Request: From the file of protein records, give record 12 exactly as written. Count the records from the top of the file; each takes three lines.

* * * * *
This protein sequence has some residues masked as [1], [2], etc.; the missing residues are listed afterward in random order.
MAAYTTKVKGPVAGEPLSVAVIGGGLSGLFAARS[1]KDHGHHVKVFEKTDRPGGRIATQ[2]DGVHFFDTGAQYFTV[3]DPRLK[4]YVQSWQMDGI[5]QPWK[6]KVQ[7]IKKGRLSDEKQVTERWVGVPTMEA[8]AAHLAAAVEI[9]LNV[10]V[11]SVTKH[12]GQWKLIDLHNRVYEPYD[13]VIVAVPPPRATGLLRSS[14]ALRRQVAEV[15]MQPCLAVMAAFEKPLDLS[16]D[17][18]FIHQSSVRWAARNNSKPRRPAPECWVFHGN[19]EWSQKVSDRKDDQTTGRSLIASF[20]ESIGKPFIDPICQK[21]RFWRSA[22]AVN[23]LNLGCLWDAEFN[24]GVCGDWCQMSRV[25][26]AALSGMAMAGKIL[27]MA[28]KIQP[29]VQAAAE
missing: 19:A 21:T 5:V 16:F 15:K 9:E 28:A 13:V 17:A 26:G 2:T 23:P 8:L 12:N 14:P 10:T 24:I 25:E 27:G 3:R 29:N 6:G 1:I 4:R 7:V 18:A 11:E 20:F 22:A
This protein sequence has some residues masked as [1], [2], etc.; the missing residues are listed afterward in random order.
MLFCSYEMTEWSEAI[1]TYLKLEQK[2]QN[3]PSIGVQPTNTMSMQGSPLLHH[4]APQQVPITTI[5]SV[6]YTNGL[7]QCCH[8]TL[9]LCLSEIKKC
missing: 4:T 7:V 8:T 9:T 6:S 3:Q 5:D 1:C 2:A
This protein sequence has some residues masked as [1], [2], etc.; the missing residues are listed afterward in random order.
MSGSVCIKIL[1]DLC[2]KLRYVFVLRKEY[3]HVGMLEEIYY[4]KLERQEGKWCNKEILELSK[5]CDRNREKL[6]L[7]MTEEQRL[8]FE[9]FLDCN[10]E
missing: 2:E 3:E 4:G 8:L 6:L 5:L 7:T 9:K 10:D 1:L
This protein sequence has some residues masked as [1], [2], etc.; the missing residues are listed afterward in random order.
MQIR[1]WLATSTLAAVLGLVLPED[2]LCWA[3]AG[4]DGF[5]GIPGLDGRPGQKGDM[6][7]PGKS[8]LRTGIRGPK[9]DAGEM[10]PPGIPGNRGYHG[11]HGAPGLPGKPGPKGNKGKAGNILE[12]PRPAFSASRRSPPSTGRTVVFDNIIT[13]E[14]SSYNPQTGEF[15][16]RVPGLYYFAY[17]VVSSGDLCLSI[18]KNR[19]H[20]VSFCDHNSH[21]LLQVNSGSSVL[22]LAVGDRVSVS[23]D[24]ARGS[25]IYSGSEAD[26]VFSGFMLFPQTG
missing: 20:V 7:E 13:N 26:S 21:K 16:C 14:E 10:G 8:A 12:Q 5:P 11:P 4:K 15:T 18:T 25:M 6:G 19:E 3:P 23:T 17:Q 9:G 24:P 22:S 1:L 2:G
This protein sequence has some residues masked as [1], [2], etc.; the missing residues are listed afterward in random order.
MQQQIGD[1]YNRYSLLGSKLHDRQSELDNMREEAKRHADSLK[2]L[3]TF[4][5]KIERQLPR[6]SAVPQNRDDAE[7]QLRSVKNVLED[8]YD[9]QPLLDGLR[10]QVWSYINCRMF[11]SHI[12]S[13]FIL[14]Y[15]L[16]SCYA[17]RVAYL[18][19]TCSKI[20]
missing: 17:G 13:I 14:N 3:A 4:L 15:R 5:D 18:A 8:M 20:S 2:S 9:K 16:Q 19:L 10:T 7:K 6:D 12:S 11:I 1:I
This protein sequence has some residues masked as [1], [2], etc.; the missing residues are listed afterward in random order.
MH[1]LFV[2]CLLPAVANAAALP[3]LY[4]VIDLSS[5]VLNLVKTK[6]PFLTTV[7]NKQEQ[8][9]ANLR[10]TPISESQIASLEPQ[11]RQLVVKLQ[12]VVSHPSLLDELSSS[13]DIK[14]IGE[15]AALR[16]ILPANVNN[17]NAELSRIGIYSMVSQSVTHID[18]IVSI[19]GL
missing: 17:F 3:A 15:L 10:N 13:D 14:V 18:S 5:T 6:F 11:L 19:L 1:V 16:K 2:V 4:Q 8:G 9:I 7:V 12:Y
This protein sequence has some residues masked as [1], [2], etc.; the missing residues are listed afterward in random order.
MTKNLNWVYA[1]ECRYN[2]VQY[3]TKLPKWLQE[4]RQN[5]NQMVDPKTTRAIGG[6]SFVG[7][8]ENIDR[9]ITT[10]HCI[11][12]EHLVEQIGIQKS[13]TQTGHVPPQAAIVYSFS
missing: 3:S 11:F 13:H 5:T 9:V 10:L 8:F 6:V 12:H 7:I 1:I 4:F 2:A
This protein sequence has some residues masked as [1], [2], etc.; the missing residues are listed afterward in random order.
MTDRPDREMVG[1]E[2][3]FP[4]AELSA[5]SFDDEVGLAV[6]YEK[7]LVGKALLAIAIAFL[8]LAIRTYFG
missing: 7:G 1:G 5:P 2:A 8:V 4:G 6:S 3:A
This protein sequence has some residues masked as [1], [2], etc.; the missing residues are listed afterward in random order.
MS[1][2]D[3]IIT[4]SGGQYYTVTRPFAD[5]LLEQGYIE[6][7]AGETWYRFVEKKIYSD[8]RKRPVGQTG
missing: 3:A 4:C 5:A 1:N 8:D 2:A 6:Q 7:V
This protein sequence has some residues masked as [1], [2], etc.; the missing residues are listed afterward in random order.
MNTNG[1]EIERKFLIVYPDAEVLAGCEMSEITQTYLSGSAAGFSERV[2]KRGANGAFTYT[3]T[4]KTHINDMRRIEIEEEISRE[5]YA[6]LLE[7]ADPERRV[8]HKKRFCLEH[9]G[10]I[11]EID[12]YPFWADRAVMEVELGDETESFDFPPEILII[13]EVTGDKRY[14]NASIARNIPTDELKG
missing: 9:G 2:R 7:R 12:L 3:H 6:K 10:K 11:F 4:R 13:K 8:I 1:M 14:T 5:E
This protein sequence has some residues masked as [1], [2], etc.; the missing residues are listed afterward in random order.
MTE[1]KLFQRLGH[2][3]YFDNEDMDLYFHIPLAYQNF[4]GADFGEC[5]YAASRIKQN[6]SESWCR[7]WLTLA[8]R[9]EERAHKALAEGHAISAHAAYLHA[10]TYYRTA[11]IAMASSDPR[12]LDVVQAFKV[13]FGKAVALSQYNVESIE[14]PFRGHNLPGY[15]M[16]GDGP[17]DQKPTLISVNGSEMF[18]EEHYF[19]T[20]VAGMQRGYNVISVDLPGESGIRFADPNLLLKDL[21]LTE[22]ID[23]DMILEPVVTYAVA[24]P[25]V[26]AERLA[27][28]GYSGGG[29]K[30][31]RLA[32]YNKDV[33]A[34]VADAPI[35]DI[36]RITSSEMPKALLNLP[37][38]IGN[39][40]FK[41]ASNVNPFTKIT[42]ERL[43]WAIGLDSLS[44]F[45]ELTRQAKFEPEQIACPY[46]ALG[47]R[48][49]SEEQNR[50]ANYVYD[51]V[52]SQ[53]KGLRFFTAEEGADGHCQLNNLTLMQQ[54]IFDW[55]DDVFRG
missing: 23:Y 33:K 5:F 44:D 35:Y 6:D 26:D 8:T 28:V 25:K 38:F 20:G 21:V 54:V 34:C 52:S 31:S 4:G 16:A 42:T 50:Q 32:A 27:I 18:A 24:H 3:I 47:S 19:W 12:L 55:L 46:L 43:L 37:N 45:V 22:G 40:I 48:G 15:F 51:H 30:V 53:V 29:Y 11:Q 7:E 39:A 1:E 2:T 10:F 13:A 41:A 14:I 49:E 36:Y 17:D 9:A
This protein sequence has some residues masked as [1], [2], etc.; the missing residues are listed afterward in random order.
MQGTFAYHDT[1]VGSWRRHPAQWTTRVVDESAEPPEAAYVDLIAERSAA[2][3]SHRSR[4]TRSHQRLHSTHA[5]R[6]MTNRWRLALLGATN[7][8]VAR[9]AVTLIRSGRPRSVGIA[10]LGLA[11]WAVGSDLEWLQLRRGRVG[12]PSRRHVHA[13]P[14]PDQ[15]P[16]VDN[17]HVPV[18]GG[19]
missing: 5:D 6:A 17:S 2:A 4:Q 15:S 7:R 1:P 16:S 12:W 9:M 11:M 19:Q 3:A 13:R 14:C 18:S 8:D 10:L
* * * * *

This protein sequence has some residues masked as [1], [2], etc.; the missing residues are listed afterward in random order.
MQGTFAYHDT[1]VGSWRRHPAQWTTRVVDESAEPPEAAYVDLIAERSAA[2][3]SHRSR[4]TRSHQRLHSTHA[5]R[6]MTNRWRLALLGATN[7][8]VAR[9]AVTLIRSGRPRSVGIA[10]LGLA[11]WAVGSDLEWLQLRRGRVG[12]PSRRHVHA[13]P[14]PDQ[15]P[16]VDN[17]HVPV[18]GG[19]
missing: 5:D 6:A 17:S 2:A 4:Q 15:S 7:R 1:P 16:S 12:W 9:M 11:M 19:Q 3:A 13:R 14:C 18:S 8:D 10:L